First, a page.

The next episode of the Mo Show Live will air Wednesday, October 16th at 3:00 PM central time and will feature William Hampton, the founder of Huntsville Revisited. Morris and William will be discussing the history of Huntsville, why it’s important to William, and what we can learn from our history in moving forward.
The next episode of the Mo Show Live will air Wednesday, May 15th at 3:00 PM Central Time and will feature Beau Cowan who frequently speaks on his personal story with cerebral palsy and what others can do to raise awareness and help. Morris and Beau will be discussing what it’s like living with cerebral palsy, why Beau is so passionate about sharing his story and how he has overcome disadvantages to get to where he is today.
A new bill seeking to reduce penalties for simple marijuana possession took its first step through the legislature on April 17th by an 11-0 vote in the state Senate Judiciary Committee. This could mean significant reform for the way personal amounts of marijuana are charged, prosecuted, and sentenced.
Current Alabama law divides marijuana possession into two categories: first- and second- degree. Possession of any amount for personal use is a second-degree conviction and a Class A misdemeanor, punishable by not more than one year in jail and a fine not more than $6,000. A first-degree conviction is a Class C felony carrying a punishment of not less than one year and not more than ten years in jail, for any amount and for any purpose other than personal use. First-degree possession also includes any subsequent charges for personal use after the defendant has been previously convicted of misdemeanor second-degree possession.
The next episode of the Mo Show Live will air Wednesday, March 6th at 3:00 PM Central Time and will feature Alabama State Trooper Curtis Summerville. Morris and Trooper Summerville will be discussing distracted driving, the graduated driver’s license system, safe driving habits for teens, and more.
Trooper Curtis Summerville is the Public Information and Education Officer with the Alabama Law Enforcement Agency. He serves as the liaison for the State Police and the media and to provide presentations to the public regarding traffic safety, alcohol, drugs, and other law enforcement related topics. He has been a State Trooper for over 27 years and works out of the Huntsville Post. Trooper Summerville is from Eutaw, AL where he graduated from Paramount High School in 1982. He attended Alabama A & M University and Athens State University where he received a bachelor’s degree in Business Management. He also is a Graduate of The Alabama Military Academy and was commissioned as an Officer in 1996. He served in Operation Enduring Freedom from 2002 – 2004 in Afghanistan as a member of the Alabama National Guard. [Read more…] about Mo Show Live with Alabama State Trooper Curtis Summerville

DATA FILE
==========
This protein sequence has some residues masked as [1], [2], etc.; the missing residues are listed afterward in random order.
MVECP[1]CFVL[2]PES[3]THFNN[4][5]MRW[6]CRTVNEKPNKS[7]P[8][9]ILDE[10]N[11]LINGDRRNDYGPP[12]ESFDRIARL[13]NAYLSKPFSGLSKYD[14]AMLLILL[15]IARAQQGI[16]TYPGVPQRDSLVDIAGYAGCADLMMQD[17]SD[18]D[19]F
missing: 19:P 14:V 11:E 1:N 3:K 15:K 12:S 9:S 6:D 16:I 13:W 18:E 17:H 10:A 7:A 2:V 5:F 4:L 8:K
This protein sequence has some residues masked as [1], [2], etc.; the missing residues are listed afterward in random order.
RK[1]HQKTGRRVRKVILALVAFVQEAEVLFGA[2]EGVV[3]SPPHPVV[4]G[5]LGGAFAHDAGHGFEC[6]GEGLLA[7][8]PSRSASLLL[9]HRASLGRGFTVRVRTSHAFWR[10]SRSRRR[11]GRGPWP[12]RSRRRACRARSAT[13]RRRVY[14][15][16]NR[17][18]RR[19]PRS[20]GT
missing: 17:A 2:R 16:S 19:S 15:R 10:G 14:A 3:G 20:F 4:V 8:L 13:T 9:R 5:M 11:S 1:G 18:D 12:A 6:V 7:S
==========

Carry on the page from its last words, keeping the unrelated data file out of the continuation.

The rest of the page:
Earlier this year, an Alabama high school basketball star sued the Alabama High School Athletic Association (AHSAA) over her one-season suspension imposed for receiving improper monetary payments. However, this is not a story of illicit or illegal money being paid by corrupt coaching assistants like we have seen in the FBI investigation of “pay for play” schemes in college basketball. Instead, this seems to be a perfect storm of innocent mistakes that may cost Ms. Maori Davenport an opportunity to play out her senior year. AL.com has done a terrific job in covering the story, which you can read about here.
Ms. Maori Davenport is an exceptional basketball player at Charles Henderson High School in Troy, Alabama. She has signed to play with Rutgers next year. In the summer of 2018, Maori played for the U18 Team USA basketball team in an international tournament in Mexico City. That November, Maori received a check from USA basketball for $857.20 for her participation in the tournament. The amateurism rule in the AHSAA handbook prohibits high school players from being paid in this way, and the punishment is a mandatory one-season suspension. The Executive Director of the AHSAA, Steve Savarese, has stated that he has no discretion to issue a less severe punishment.
If your phone rings today, chances are, it’s probably spam. New research suggests you’ll get more than one robocall inthe next 24 hours. If you do decide to pick up, you’ll more than likely be greeted by a familiar computerized voice playing a pre-recorded message. These automated calls, which can end up in your voicemail box, usually contain official-sounding, personal, and even alarming instructions. Watch out, because often, these spam calls claim to be a company, insurer, or bank you do business with. You’ve probably noticed you’re getting way more of these spam calls now than at any time in recent years — a trend that will unfortunately continue. A new report from the telecommunications firm First Orion says that by next year, half of the mobile phone calls we get will be spam.